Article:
After holding the December 2018 low of 2351 on March 19, the S&P 500 dipped below that support on Friday, March 20. And then plunged below that technical level on Monday, March 23, finally closing at 2237.And then, the rumor rally on Tuesday and Wednesday has sent the S%P 500 back up to 2544 as of 1:20 p.m in New York. With the bill facing some procedural hurdles in the House, I think there could be more "rumor" to be confirmed over the next few days, I suppose, but I think the positive rumors are now "news" and are reflected in this latest rally. And if you want to speculate on rumors, I'd direct your attention to the report on new claims for unemployment that is due tomorrow, Thursday, morning. The number of Americans filing initial claims for unemployment is project to hit a record-breaking 1.5 million for the week ended March 21, according to economists polled by Bloomberg.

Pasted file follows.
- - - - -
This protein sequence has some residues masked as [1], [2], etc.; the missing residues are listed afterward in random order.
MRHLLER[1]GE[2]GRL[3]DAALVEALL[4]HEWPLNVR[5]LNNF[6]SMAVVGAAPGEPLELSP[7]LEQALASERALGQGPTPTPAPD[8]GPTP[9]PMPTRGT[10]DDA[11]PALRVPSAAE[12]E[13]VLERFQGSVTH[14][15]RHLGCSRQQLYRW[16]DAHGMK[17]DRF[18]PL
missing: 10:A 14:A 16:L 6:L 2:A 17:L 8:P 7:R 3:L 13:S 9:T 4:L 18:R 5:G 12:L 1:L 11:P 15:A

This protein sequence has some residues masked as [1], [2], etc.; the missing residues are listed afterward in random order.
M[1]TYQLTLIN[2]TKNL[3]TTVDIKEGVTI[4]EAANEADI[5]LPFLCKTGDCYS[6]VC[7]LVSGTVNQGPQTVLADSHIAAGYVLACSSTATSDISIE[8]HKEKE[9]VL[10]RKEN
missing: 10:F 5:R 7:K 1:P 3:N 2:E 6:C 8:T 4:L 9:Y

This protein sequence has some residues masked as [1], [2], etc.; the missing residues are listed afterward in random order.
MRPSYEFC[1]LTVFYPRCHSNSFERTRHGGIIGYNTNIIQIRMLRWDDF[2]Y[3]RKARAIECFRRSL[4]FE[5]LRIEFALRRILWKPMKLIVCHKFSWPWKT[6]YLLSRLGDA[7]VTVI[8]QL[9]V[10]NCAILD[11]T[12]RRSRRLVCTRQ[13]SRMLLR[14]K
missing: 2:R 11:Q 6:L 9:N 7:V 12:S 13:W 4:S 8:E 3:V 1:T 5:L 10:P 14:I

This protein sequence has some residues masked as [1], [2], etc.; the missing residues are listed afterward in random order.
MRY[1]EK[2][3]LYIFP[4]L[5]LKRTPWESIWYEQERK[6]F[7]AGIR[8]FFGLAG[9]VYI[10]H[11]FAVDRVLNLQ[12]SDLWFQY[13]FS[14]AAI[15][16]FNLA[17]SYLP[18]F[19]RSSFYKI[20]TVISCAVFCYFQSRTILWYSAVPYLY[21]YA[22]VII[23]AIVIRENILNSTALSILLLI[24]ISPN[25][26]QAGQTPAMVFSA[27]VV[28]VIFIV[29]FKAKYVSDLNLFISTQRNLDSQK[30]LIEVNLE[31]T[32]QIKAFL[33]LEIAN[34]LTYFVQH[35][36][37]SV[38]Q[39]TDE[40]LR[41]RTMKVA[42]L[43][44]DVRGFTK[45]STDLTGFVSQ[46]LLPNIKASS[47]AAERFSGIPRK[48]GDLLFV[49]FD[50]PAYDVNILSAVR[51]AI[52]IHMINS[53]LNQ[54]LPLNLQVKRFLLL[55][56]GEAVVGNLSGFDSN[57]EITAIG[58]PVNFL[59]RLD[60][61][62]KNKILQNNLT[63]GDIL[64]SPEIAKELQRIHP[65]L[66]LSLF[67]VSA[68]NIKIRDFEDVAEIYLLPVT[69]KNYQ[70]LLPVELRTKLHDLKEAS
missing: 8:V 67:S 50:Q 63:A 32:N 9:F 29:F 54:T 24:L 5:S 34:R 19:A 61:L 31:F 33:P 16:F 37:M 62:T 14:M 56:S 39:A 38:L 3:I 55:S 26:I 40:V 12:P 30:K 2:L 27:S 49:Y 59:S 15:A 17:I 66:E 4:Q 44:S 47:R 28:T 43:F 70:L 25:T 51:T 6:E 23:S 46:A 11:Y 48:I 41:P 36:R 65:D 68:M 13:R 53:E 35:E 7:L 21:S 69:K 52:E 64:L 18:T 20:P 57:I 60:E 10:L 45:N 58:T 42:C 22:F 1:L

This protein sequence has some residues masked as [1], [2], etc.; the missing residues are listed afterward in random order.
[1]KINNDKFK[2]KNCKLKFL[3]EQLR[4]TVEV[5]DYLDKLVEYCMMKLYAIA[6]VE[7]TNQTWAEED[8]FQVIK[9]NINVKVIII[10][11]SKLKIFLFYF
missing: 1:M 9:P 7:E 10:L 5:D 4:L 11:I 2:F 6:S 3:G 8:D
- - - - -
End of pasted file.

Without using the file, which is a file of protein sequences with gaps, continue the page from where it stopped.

Last year, my wife and I went on a two week vacation to celebrate a milestone birthday. <br />One of our stops was a small Italian town on the Amalfi Coast. During the day, my wife enjoyed exploring around town, sometimes by herself, sometimes with friends. She would come back with stories of little shops that she found as she wandered about. Every evening, we walked to a restaurant and, following a wonderful meal, held hands while taking an evening stroll. <br />One night, as we sauntered down a moonlit street, without a streetlight in sight, she dropped my hand and drew my arm around her. She asked me, “do you feel safe?” I thought it a very strange question. After all, we were in a town with very little crime where most of the population relied heavily on tourism. I am, by nature, cautious and even possibly overly vigilant— I thought that there was no way we could be in any danger. I asked what her worries were. She said, “I don’t know, walking at night just feels different, scarier.” <br />She was walking the same streets that she walked during the day. But now, at night, she needed the assurance that someone else was watching out for her.<br />Today’s market environment is much like that stroll along a dark street. For the past decade, many investors believed they would be able to choose virtually any stock or US market index and experience a double digit return. For many people, that has been a reality. <br />However, the world has changed. <br />Today, we see market volatility, sudden and dramatic unemployment, and questions of when, if ever, we will return to normal. While you may have felt confident in your own investment decisions over the past decade, today you may not be as sure. <br />Studies have shown that working with a financial advisor results in better overall financial performance. Vanguard, one of the world’s largest investment companies, has been examining this for 15 years. Based on research, analysis, and testing, Vanguard concluded that, yes, there is a quantifiable increase in return from working with a financial advisor. Vanguard calls this advantage the Advisor’s Alpha. When certain best practices are followed, the result can be an Alpha in the 3 percent per year range.<br />A separate study by Russell Investments, a large money management firm, came to a similar conclusion. Russell estimates a good financial advisor can increase investor returns by 3.75 percent.<br />This is to say that your financial advisor can help you maintain a proper course even when the rest of the world has gone dark. Conversely, your “trusted news source” is designed to give you the most sensational headlines— and at times like these, those headlines can scare you into making questionable decisions. As a fiduciary, your financial advisor is legally obligated to give you the advice that is in YOUR BEST INTEREST. We will always be available to help you maintain, correct, or even set a new course. You can be confident that any decision that you make has been made after weighing all possible outcomes and scenarios.<br />If the world seems a little bit scarier today than it did last year, we understand. While we may not put our arm around you, we are certainly here to help navigate these uncertain times.<br /><br /><br /> It All Starts With A Conversation<br /> <br /> Talk to an Advisor Today<br /> <br /><br /><br />Further Reading:<br />Morningstar: The value of working with a financial advisor—study<br /><br />